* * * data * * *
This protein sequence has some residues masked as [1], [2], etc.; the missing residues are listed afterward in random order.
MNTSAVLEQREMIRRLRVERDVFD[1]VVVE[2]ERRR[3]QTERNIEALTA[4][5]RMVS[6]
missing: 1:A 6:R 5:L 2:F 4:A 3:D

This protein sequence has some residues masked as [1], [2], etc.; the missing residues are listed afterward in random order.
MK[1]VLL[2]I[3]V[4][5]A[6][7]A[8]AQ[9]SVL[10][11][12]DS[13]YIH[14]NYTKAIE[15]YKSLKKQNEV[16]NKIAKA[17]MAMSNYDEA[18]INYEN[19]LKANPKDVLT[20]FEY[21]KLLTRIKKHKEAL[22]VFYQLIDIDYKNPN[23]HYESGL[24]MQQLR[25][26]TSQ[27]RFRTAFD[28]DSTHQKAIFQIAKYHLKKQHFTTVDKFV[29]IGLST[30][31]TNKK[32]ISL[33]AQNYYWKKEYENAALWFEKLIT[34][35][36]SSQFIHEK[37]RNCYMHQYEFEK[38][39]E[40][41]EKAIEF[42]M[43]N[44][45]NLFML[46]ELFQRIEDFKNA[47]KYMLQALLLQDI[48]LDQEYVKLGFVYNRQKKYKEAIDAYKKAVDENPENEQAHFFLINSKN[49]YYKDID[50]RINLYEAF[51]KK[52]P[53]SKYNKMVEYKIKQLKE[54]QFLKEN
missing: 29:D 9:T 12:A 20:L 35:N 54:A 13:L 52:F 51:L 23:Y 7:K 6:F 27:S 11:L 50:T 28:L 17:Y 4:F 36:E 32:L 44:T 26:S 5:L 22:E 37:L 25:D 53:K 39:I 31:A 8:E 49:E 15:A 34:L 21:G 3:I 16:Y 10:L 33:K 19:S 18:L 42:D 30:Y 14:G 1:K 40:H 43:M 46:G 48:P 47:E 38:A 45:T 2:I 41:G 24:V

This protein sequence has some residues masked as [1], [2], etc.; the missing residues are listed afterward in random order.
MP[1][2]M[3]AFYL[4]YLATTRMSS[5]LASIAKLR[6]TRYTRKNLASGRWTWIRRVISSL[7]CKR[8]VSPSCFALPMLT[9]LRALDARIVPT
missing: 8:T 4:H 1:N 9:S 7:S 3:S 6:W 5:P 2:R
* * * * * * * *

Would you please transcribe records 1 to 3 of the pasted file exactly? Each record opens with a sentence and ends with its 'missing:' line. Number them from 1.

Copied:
This protein sequence has some residues masked as [1], [2], etc.; the missing residues are listed afterward in random order.
MNTSAVLEQREMIRRLRVERDVFD[1]VVVE[2]ERRR[3]QTERNIEALTA[4][5]RMVS[6]
missing: 1:A 6:R 5:L 2:F 4:A 3:D

This protein sequence has some residues masked as [1], [2], etc.; the missing residues are listed afterward in random order.
MK[1]VLL[2]I[3]V[4][5]A[6][7]A[8]AQ[9]SVL[10][11][12]DS[13]YIH[14]NYTKAIE[15]YKSLKKQNEV[16]NKIAKA[17]MAMSNYDEA[18]INYEN[19]LKANPKDVLT[20]FEY[21]KLLTRIKKHKEAL[22]VFYQLIDIDYKNPN[23]HYESGL[24]MQQLR[25][26]TSQ[27]RFRTAFD[28]DSTHQKAIFQIAKYHLKKQHFTTVDKFV[29]IGLST[30][31]TNKK[32]ISL[33]AQNYYWKKEYENAALWFEKLIT[34][35][36]SSQFIHEK[37]RNCYMHQYEFEK[38][39]E[40][41]EKAIEF[42]M[43]N[44][45]NLFML[46]ELFQRIEDFKNA[47]KYMLQALLLQDI[48]LDQEYVKLGFVYNRQKKYKEAIDAYKKAVDENPENEQAHFFLINSKN[49]YYKDID[50]RINLYEAF[51]KK[52]P[53]SKYNKMVEYKIKQLKE[54]QFLKEN
missing: 29:D 9:T 12:A 20:L 35:N 54:A 13:L 52:F 51:L 23:Y 7:K 6:F 27:S 11:L 50:T 28:L 17:Y 4:F 36:E 32:L 44:T 26:S 5:L 22:E 37:L 25:D 53:K 39:I 31:A 8:E 49:E 15:A 34:L 21:G 3:I 16:Y 10:L 33:K 19:S 18:L 42:D 30:Y 14:G 1:K 40:H 43:M 46:G 48:P 47:E 38:A 45:T 2:I 41:G 24:V

This protein sequence has some residues masked as [1], [2], etc.; the missing residues are listed afterward in random order.
MP[1][2]M[3]AFYL[4]YLATTRMSS[5]LASIAKLR[6]TRYTRKNLASGRWTWIRRVISSL[7]CKR[8]VSPSCFALPMLT[9]LRALDARIVPT
missing: 8:T 4:H 1:N 9:S 7:S 3:S 6:W 5:P 2:R